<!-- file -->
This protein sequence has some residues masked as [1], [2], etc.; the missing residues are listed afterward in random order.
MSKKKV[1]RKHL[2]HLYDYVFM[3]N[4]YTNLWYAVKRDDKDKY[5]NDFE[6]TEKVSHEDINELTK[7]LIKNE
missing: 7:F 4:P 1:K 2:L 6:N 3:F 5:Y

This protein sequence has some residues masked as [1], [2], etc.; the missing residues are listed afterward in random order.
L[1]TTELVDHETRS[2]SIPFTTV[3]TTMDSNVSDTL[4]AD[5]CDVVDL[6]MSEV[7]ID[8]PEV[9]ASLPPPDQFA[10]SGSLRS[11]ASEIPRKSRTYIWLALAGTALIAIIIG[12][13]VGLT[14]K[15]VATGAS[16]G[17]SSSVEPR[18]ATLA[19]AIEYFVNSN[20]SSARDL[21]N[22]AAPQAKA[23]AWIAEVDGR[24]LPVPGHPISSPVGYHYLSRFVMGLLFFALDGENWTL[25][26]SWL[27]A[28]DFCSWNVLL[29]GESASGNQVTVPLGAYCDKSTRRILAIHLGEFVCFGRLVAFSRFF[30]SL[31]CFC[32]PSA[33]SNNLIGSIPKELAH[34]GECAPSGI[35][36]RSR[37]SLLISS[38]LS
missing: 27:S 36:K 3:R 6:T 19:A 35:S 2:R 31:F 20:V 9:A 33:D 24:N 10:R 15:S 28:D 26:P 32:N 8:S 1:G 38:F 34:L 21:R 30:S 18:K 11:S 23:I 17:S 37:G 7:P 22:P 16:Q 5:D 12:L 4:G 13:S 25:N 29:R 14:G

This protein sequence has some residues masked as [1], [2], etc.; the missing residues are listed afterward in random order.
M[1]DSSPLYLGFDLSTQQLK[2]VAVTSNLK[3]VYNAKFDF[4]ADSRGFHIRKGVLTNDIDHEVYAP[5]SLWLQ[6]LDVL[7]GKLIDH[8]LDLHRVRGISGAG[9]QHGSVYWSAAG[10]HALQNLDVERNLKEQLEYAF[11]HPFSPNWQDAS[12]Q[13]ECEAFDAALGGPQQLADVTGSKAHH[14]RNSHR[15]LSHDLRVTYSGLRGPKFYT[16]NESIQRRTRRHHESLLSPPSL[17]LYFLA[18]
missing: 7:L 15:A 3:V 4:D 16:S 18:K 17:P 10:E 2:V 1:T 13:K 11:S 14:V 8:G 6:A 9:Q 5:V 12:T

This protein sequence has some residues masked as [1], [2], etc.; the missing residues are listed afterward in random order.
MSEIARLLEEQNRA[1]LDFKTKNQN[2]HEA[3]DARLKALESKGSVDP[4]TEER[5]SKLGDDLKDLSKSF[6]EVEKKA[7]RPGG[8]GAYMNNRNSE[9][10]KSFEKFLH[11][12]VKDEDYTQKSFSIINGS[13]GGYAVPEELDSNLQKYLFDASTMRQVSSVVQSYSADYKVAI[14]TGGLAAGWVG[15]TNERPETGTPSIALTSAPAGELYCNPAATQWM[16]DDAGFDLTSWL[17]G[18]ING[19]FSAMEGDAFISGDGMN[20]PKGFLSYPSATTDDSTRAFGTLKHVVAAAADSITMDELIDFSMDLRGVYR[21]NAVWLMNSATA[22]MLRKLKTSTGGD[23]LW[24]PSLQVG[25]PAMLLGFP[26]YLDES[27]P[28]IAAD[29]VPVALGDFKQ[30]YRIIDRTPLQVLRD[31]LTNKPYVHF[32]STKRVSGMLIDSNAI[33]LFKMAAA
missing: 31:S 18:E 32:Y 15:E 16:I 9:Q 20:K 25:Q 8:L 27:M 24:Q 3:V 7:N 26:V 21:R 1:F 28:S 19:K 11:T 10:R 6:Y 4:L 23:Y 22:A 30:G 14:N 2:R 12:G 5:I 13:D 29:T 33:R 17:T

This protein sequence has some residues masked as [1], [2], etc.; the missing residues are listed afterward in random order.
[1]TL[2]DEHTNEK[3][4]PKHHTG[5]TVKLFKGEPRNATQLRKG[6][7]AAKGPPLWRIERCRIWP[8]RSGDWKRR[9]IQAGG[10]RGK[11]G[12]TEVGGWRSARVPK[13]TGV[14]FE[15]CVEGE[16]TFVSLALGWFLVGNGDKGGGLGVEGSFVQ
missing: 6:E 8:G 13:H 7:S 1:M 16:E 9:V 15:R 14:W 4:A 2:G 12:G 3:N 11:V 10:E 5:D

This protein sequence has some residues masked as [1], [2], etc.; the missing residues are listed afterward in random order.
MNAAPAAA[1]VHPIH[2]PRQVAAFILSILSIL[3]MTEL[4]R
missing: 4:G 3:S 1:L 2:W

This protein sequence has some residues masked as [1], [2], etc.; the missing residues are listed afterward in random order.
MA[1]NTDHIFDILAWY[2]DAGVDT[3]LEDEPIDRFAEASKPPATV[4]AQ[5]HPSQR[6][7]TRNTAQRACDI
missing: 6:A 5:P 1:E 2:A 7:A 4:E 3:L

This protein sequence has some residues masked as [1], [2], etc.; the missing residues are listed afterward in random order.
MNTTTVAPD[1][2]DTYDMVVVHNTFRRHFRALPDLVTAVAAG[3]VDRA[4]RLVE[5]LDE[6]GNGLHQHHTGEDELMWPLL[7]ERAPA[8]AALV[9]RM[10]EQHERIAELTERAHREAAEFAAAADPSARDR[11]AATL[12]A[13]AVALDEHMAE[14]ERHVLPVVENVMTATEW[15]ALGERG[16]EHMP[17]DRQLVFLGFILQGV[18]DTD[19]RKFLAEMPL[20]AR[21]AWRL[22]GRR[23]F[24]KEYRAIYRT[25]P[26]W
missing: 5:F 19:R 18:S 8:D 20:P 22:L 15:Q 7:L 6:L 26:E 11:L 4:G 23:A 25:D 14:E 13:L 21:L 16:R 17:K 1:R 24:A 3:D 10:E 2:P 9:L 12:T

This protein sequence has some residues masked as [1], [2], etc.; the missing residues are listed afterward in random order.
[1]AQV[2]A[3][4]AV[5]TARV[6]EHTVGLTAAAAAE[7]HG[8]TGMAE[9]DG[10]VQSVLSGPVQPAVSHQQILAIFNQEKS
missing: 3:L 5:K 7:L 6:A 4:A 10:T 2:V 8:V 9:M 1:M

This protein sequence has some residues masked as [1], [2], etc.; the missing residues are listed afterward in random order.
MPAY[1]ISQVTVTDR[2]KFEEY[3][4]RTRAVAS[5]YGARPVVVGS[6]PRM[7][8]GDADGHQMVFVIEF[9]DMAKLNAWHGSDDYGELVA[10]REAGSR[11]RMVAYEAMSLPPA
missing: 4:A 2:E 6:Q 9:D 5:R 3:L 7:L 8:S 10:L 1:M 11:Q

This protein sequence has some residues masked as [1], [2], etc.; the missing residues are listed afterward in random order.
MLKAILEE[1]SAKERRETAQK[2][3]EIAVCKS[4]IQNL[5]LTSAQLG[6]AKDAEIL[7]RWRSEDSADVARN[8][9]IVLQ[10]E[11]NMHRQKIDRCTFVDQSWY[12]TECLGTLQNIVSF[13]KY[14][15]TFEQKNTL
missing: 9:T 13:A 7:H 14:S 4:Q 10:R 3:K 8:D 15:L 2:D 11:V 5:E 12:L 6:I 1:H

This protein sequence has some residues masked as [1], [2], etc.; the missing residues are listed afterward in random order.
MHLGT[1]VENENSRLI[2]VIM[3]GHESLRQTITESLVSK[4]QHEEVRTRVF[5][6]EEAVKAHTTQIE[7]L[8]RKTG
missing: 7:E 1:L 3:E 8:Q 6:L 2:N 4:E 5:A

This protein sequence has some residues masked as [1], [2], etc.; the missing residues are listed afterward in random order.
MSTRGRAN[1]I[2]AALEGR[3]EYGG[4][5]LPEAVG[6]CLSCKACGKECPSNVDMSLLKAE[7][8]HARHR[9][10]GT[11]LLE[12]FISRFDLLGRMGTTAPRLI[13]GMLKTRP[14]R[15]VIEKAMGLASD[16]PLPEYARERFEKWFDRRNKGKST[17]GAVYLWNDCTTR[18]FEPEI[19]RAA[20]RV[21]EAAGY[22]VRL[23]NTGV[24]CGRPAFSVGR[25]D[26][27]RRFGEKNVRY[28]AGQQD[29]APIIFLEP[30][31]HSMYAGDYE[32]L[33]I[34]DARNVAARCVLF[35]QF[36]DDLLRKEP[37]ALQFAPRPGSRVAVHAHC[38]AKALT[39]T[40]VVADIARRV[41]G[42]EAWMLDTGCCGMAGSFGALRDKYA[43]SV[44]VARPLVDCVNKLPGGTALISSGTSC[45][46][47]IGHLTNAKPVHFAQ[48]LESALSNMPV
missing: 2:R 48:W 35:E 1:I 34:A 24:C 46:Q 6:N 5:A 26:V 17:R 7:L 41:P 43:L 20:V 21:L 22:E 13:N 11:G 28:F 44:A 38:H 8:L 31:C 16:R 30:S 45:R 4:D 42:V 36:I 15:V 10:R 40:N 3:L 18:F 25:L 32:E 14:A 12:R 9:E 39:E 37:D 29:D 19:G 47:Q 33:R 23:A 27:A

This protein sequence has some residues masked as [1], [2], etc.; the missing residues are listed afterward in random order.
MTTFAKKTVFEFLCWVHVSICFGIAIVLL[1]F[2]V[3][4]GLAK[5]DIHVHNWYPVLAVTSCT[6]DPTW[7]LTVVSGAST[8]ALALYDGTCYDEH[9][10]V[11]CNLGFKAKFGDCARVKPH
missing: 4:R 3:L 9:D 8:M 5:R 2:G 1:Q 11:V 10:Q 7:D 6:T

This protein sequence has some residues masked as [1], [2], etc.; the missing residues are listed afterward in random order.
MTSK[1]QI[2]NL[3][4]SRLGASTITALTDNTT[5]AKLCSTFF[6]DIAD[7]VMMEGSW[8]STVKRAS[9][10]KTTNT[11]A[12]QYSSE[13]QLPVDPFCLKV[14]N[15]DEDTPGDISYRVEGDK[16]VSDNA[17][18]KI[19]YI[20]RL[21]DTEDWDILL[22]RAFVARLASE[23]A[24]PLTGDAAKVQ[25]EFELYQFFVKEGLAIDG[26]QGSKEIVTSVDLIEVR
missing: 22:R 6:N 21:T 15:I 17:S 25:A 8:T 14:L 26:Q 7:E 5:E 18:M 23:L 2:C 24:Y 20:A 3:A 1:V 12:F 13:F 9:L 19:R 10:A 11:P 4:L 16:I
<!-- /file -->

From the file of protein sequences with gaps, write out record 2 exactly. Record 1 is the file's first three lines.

This protein sequence has some residues masked as [1], [2], etc.; the missing residues are listed afterward in random order.
L[1]TTELVDHETRS[2]SIPFTTV[3]TTMDSNVSDTL[4]AD[5]CDVVDL[6]MSEV[7]ID[8]PEV[9]ASLPPPDQFA[10]SGSLRS[11]ASEIPRKSRTYIWLALAGTALIAIIIG[12][13]VGLT[14]K[15]VATGAS[16]G[17]SSSVEPR[18]ATLA[19]AIEYFVNSN[20]SSARDL[21]N[22]AAPQAKA[23]AWIAEVDGR[24]LPVPGHPISSPVGYHYLSRFVMGLLFFALDGENWTL[25][26]SWL[27]A[28]DFCSWNVLL[29]GESASGNQVTVPLGAYCDKSTRRILAIHLGEFVCFGRLVAFSRFF[30]SL[31]CFC[32]PSA[33]SNNLIGSIPKELAH[34]GECAPSGI[35][36]RSR[37]SLLISS[38]LS
missing: 27:S 36:K 3:R 6:T 19:A 35:S 2:R 31:F 20:V 9:A 33:D 24:N 10:R 15:S 28:D 26:P 32:N 8:S 1:G 38:F 34:L 21:R 30:S 18:K 11:S 23:I 17:S 37:G 7:P 22:P 16:Q 5:D 12:L 4:G 13:S 25:N 29:R 14:G